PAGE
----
She said something like, You're HUGE in the Philippines, which made me feel a little self-conscious, considering I thought my outfit of choice for the evening was rather slimming.

Anyway, you can read The Books I Read here.

Wednesday, March 2, 2011


No, this is not the cover.

We are still planning on a "cover reveal" for Stick on a number of YA, book, and writers' blogs.

When we have an actual, this-is-it cover to reveal.

It's no big deal, I suppose. It seemed like it took forever for the final cover of In the Path of Falling Objects, too.

The Marbury Lens cover just surprised me by popping into my inbox one day over a year ago.

And, to be honest, I have seen a cover for Stick, too, and I totally love it, but it can't be shown yet because it's not the final version.

Or something.

But I did find out yesterday that the release date for Stick is October 11, 2011. How did I find out? It's already posted on a few bookstore and review sites (with no cover image, thankfully).

When the cover can be shown, believe me, I will direct you to the few friends' sites that will be participating in the big reveal.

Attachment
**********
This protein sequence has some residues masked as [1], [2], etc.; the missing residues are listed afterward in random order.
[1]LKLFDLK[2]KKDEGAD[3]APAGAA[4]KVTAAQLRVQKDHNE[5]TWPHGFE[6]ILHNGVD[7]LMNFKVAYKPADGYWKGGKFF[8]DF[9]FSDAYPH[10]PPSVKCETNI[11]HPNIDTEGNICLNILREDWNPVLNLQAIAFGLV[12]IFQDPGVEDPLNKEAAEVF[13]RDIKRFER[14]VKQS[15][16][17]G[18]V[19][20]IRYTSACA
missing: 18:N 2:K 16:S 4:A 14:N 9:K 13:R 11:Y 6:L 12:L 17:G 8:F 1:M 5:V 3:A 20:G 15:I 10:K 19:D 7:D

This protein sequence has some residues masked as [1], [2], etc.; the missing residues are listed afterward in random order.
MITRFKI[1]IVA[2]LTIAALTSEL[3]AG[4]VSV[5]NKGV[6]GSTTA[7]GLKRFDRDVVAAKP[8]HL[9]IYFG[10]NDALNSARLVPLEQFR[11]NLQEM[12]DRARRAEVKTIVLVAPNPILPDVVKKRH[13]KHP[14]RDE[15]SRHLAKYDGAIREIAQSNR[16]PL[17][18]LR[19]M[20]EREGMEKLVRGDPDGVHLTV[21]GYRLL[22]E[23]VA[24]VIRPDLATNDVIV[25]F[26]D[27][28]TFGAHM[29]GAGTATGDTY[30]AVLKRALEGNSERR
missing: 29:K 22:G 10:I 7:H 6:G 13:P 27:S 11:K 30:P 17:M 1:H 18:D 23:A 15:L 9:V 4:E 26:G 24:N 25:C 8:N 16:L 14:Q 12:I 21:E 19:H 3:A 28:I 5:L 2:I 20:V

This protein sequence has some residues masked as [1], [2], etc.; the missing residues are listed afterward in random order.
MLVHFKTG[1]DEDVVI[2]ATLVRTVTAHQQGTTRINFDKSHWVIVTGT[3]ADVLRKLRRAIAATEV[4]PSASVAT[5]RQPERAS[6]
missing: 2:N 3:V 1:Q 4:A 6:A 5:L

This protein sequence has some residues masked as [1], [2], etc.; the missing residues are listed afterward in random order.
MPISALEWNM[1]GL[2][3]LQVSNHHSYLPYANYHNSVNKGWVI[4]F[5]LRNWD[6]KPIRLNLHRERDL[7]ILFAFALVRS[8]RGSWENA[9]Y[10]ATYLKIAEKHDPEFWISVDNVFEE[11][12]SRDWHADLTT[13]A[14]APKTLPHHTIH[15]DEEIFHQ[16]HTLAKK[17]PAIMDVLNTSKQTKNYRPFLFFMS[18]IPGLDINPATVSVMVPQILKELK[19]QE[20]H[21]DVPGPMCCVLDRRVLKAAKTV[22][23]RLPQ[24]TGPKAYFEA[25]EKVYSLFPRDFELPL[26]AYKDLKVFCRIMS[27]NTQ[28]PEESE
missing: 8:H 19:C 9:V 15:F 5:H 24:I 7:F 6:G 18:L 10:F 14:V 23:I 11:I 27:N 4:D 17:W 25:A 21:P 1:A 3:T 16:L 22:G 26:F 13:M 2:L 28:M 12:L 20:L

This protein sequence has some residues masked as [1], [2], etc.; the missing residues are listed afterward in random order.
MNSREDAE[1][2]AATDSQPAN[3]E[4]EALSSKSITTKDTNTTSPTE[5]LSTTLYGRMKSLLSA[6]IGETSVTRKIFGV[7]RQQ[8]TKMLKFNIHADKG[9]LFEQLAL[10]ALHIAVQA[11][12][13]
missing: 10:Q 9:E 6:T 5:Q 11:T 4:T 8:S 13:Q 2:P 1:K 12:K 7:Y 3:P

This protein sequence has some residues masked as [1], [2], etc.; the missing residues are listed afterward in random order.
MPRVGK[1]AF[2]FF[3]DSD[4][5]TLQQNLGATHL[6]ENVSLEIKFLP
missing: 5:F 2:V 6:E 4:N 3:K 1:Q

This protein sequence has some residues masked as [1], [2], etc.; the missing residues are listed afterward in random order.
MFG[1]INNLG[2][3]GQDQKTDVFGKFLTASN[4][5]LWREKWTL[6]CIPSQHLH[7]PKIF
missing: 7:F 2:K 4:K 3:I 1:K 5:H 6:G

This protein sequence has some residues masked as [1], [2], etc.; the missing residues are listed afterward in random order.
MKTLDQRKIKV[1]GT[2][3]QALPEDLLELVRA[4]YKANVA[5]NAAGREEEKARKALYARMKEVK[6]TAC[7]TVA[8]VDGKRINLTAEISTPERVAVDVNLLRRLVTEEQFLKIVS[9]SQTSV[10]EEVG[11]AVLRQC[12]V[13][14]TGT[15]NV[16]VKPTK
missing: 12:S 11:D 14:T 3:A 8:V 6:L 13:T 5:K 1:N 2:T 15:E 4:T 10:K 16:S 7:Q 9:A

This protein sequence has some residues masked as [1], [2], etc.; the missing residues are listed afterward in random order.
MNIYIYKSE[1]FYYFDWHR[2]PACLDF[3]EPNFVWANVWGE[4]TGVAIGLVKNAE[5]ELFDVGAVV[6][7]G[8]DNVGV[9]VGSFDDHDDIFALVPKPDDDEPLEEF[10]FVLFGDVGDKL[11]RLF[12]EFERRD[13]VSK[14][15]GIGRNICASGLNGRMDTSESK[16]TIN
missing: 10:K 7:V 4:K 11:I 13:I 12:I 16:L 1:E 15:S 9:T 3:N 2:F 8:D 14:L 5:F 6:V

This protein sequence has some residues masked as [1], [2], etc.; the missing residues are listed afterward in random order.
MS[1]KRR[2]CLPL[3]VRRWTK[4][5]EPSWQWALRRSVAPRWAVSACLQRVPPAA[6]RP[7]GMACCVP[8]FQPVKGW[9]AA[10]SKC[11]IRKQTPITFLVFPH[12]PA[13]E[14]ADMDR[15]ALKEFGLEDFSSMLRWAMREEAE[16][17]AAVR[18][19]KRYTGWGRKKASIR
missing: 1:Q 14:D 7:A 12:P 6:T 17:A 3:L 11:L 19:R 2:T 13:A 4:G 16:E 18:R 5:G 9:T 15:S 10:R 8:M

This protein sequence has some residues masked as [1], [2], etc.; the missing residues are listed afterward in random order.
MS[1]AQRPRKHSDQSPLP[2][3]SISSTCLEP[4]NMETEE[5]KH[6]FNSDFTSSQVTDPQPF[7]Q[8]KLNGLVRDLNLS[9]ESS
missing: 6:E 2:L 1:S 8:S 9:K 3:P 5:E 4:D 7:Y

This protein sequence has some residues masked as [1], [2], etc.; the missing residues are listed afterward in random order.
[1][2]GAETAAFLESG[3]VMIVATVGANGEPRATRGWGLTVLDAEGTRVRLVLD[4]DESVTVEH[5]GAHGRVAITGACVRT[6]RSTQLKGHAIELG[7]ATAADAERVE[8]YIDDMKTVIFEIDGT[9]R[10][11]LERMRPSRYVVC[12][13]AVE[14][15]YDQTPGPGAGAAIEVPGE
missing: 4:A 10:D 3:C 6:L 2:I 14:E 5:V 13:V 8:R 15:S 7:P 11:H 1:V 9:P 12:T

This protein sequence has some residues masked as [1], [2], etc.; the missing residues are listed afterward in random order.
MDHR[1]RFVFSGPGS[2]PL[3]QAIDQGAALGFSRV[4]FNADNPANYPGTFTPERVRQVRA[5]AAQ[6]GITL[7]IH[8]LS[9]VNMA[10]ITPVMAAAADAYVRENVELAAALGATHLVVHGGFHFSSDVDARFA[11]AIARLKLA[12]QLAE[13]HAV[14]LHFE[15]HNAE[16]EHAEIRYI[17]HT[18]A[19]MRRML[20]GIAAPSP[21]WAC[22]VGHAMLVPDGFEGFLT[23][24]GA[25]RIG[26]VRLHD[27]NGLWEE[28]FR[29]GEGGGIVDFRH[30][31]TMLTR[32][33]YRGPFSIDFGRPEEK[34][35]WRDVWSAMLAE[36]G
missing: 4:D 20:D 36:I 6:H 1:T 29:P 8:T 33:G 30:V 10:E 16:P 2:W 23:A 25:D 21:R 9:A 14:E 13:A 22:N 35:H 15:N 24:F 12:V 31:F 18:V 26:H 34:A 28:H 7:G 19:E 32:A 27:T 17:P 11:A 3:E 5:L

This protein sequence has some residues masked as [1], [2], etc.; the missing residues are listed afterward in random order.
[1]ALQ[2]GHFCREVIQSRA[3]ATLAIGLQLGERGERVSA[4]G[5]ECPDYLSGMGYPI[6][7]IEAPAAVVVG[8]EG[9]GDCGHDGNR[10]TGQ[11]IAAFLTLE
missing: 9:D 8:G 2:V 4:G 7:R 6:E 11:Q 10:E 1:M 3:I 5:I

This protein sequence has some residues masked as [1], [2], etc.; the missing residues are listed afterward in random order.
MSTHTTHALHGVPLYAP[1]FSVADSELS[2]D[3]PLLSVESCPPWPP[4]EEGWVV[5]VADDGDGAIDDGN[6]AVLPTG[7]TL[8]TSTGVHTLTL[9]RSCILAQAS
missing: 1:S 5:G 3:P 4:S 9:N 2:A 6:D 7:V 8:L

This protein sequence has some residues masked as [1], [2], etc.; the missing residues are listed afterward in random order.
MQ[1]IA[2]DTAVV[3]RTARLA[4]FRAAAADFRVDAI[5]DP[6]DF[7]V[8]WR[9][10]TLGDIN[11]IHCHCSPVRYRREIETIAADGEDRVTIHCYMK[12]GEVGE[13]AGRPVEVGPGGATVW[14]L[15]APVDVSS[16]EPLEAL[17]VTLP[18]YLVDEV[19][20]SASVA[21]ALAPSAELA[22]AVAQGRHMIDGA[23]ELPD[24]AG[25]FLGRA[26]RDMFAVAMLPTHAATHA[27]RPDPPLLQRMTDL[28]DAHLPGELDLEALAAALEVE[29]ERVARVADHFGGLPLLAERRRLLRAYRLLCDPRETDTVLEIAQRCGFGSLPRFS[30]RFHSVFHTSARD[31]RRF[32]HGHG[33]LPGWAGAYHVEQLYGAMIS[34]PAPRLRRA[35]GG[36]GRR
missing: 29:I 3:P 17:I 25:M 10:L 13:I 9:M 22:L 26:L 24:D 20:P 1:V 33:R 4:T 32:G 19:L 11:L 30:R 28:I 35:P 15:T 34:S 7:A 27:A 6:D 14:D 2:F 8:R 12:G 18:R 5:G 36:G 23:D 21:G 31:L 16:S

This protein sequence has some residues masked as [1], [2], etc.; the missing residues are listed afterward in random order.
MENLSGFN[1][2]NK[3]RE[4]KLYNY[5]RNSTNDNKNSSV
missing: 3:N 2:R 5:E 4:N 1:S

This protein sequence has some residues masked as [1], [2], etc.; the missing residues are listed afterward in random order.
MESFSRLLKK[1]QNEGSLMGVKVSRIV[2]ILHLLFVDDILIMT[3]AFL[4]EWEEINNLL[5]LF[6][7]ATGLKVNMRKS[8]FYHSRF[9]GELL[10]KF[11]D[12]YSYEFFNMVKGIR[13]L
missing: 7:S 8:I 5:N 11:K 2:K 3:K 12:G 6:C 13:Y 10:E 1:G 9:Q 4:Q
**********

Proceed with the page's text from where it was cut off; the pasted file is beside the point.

But, like so many things that could serve me well as a motto:

It won't happen here.

Until then... well... what can I say?

I bet there will be people who find out about it way before I do, and then tell me about it. I even have a friend who managed to obtain a cover image for Stick and then gushed about it to me... and I was, like, really??? really???

So I asked my friend to show me the image.

And it was the wrong one. So I had to beg that person to please, please, please do not ever show that to anyone.

Ah... the wonders of the internet.

I bet if I looked hard enough I could probably find sites where I could download a pirated e-book copy of Stick, too.

Who needs patience when you've got p2p file sharing?

Tuesday, March 1, 2011

all secrets sleep in winter clothes

I brought home a bunch of signed books from the SCIBA dinner last weekend.

There are a couple I am hoping to keep, but I'm letting the kids in my writers' group who submitted novels to Scholastic's Writing Awards have their pick of whatever they want.

No big deal. They deserve it.

They're submitting work this month to Mrs. Nelson's Young Writers Contest, too.

Mrs.N should brace up. I think she's going to get a lot of stuff from these kids.